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An antiaromatic-walled nanospace

DOI: 10.1038/s41586-019-1661-x DOI Help

Authors: Masahiro Yamashina (University of Cambridge; Tokyo Institute of Technology) , Yuya Tanaka (Tokyo Institute of Technology) , Roy Lavendomme (University of Cambridge) , Tanya K. Ronson (University of Cambridge) , Michael Pittelkow (University of Copenhagen) , Jonathan R. Nitschke (University of Cambridge)
Co-authored by industrial partner: No

Type: Journal Paper
Journal: Nature , VOL 574 , PAGES 511 - 515

State: Published (Approved)
Published: October 2019
Diamond Proposal Number(s): 15768

Abstract: Over the past few decades, several molecular cages, hosts and nanoporous materials enclosing nanometre-sized cavities have been reported1,2,3,4,5, including coordination-driven nanocages6. Such nanocages have found widespread use in molecular recognition, separation, stabilization and the promotion of unusual chemical reactions, among other applications3,4,5,6,7,8,9,10. Most of the reported nanospaces within molecular hosts are confined by aromatic walls, the properties of which help to determine the host–guest behaviour. However, cages with nanospaces surrounded by antiaromatic walls have not yet been developed, owing to the instability of antiaromatic compounds; as such, the effect of antiaromatic walls on the properties of nanospaces remains unknown. Here we demonstrate the construction of an antiaromatic-walled nanospace within a self-assembled cage composed of four metal ions with six identical antiaromatic walls. Calculations indicate that the magnetic effects of the antiaromatic moieties surrounding this nanospace reinforce each other. This prediction is confirmed by 1H nuclear magnetic resonance (NMR) signals of bound guest molecules, which are observed at chemical shift values of up to 24 parts per million (ppm), owing to the combined antiaromatic deshielding effect of the surrounding rings. This value, shifted 15 ppm from that of the free guest, is the largest 1H NMR chemical shift displacement resulting from an antiaromatic environment observed so far. This cage may thus be considered as a type of NMR shift reagent, moving guest signals well beyond the usual NMR frequency range and opening the way to further probing the effects of an antiaromatic environment on a nanospace.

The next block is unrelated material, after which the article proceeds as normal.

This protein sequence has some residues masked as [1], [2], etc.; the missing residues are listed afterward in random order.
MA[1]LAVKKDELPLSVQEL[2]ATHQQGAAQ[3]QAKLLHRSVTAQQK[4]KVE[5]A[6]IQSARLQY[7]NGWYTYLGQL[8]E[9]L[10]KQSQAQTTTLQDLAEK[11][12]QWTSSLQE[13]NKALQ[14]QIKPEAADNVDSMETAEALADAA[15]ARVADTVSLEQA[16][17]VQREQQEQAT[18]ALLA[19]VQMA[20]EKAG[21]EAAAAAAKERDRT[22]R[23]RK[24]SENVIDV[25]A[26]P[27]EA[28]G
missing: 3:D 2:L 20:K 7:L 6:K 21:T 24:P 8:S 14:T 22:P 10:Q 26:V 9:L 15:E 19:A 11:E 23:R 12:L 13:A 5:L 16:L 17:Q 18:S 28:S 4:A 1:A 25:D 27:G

Subject Areas: Chemistry


Instruments: I19-Small Molecule Single Crystal Diffraction